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Stress in the American Workplace: Alternatives for the Working Wounded.

DeCarlo, Donald T. and Deborah H. Gruenfeld, Stress in the American Workplace: Alternatives .for the Working Wounded. Horsham, PA, LRP Publications, P.0. Box 980, 1992, 188 pp., bibliography. $19.95, paper.

The authors of Stress and the American Workplace contend that "corporate America is under siege." The enemy is stress and it has caused problems of epidemic proportions in the workplace. Claims for mental stress are increasing under workers compensation law and in civil court cases. As a result of these civil cases, an increasing number of workers are being compensated for mental disabilities resulting in pain and suffering and loss of life enjoyment.

Workers compensation awards have followed these trends in allowing compensation for a wider variety of job-related mental injuries. While States vary in recognizing the compensability of job-related stress disorders, some States such as California, Michigan, and Oregon have held that a wide variety of mental disability claims are potentially compensable-- even those related to cumulative stress resulting from daily job pressures. According to the authors, Donald DeCarlo and Deborah Gruenfeld, this willingness by some States to adopt a more subjective standard for evaluating stress claims may ultimately increase the right of workers to receive compensation for mental injuries on the job and also change the legal liabilities of companies who hire them.

The authors point to various sources of stress in the workplace, many of which have been the subject of newspaper accounts during the 1980's. Mergers and corporate breakups, the migration of jobs overseas, and stock market and banking crises have contributed to a feeling of powerlessness and a rise in levels of stress. In addition, many aspects of the workplace contribute to stress. These include problems in the physical environment such as noise pollution or crowded offices, and psychological reasons such as excessive workload or the ambiguity of roles of work or authority in the corporation. The authors point out that stress may arise from many seemingly contradictory sources and affect individuals differently. A common thread running throughout, however, is a sense of powerlessness--the feeling that workers are robbed of control over how to do their jobs.

Much of the effort to control and alleviate stress in the workplace has focused so far on the individual. Employers, alarmed at escalating health care costs, accept a degree of responsibility for employee health. Management solutions have focused on stress reduction with various types of self-help programs, physical fitness programs, and/or employee assistance programs that focus on counseling, mental treatment, or substance abuse. This has fit with the recent emphasis on individual responsibility. It also reflects a corporate desire to relieve management of ultimate responsibility for the problem and provide solutions that do not interfere with business operations.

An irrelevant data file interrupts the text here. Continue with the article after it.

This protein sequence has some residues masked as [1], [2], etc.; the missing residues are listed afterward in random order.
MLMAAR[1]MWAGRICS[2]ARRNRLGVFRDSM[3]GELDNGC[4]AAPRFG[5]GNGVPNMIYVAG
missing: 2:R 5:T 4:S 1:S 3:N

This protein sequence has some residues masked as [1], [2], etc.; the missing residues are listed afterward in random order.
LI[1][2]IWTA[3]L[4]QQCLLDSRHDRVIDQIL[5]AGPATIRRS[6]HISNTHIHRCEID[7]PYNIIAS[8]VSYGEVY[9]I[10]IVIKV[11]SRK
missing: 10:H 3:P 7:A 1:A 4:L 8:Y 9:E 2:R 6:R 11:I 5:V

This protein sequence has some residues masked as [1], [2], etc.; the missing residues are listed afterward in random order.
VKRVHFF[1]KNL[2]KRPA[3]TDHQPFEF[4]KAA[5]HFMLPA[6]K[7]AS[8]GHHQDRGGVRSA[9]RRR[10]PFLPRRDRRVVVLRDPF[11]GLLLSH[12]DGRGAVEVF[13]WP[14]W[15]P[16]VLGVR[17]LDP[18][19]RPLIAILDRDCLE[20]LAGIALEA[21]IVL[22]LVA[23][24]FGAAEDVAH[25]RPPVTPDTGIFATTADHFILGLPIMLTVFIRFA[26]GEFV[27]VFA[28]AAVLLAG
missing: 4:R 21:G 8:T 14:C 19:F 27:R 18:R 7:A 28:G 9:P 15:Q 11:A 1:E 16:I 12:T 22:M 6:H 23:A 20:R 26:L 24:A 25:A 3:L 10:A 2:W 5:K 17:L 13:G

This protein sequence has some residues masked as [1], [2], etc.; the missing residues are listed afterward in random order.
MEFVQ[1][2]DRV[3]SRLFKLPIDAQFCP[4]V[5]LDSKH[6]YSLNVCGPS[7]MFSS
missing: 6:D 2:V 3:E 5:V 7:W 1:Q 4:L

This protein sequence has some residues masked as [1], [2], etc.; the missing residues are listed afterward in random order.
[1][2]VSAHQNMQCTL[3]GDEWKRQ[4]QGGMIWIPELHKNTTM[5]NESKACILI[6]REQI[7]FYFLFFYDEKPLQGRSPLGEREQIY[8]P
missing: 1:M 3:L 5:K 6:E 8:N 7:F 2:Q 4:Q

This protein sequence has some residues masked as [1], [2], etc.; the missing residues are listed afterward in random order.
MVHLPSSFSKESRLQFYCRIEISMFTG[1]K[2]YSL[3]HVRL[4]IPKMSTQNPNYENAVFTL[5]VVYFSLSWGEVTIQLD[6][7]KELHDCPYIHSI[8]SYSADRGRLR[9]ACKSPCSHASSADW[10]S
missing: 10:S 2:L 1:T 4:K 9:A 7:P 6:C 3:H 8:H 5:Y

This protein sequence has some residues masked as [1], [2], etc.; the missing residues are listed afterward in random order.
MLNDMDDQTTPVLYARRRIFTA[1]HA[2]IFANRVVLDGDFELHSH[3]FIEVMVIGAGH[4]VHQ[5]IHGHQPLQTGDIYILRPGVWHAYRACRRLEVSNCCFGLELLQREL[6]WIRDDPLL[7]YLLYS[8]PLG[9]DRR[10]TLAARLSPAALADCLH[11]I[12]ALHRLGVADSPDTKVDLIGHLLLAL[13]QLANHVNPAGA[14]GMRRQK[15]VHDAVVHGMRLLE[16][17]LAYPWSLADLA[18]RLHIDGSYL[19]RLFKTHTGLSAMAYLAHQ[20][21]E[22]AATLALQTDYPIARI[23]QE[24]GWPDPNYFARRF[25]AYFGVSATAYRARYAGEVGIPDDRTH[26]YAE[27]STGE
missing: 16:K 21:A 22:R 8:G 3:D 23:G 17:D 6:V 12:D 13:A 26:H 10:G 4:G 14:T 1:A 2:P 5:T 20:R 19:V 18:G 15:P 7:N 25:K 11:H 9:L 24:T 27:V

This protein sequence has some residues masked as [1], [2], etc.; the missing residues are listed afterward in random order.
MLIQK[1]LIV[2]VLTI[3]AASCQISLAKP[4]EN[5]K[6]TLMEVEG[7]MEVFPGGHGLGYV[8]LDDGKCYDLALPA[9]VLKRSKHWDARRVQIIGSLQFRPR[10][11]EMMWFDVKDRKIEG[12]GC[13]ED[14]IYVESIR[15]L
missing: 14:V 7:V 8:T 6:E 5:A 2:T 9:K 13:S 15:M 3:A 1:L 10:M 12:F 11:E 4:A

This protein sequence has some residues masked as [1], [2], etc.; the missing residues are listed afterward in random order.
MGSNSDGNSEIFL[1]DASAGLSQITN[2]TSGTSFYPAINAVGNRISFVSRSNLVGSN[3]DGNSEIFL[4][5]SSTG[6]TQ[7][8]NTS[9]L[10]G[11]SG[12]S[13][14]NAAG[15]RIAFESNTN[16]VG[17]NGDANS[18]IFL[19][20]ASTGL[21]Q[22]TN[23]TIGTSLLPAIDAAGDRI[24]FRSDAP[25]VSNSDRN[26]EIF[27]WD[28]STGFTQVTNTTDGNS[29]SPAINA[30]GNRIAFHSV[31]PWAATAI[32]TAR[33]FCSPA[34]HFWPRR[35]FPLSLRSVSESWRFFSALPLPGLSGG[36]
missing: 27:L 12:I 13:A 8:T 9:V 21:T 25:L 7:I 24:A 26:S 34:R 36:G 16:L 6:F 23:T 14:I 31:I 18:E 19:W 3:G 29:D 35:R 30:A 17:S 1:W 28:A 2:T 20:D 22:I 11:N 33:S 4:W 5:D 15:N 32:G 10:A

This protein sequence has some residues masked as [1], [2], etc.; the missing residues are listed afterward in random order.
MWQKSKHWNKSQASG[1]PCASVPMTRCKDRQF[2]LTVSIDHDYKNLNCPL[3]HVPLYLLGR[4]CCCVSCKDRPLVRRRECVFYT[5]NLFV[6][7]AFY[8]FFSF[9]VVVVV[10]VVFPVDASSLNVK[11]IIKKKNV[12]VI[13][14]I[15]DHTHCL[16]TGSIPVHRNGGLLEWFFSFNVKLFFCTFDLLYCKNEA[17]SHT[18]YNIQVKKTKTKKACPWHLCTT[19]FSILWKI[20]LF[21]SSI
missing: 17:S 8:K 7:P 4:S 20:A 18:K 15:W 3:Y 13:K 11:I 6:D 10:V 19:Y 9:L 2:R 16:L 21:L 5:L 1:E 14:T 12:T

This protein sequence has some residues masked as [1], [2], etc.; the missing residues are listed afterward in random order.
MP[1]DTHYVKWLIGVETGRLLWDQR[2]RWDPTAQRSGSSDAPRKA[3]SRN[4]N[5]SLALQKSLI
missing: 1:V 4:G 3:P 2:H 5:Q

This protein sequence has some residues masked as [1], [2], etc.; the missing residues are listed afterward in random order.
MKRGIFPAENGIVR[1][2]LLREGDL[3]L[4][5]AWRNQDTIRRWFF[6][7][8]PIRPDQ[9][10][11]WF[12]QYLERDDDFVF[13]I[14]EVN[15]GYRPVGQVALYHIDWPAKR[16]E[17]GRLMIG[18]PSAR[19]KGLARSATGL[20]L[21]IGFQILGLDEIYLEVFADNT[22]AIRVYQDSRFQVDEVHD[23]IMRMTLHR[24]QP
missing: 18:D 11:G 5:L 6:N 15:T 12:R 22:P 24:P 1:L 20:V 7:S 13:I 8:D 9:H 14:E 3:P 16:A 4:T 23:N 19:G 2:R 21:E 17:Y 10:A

De Carlo and Gruenfeld conclude that corporate efforts have so far been only partially successful. They believe that the ultimate solutions for alleviating stress in the workplace can be accomplished by restructuring the workplace, aiming at the feeling of powerlessness and lack of control by re-emphasizing the value of labor. Necessary reforms of corporate culture might include training and retraining workers, redesigning jobs with more autonomy and control, supporting democratic rather than authoritarian management practices, and leveling and simplifying corporate hierarchy.

In short, the authors support a cooperative workplace in which management and labor work together to achieve corporate goals while guarding and promoting workers' health.

--Pat Nielsen

Office of Field Operations

Atlanta Region

Bureau of Labor Statistics
COPYRIGHT 1993 U.S. Bureau of Labor Statistics
No portion of this article can be reproduced without the express written permission from the copyright holder.
Copyright 1993 Gale, Cengage Learning. All rights reserved.

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Author:Nielsen, Pat
Publication:Monthly Labor Review
Article Type:Book Review
Date:Apr 1, 1993
Words:571
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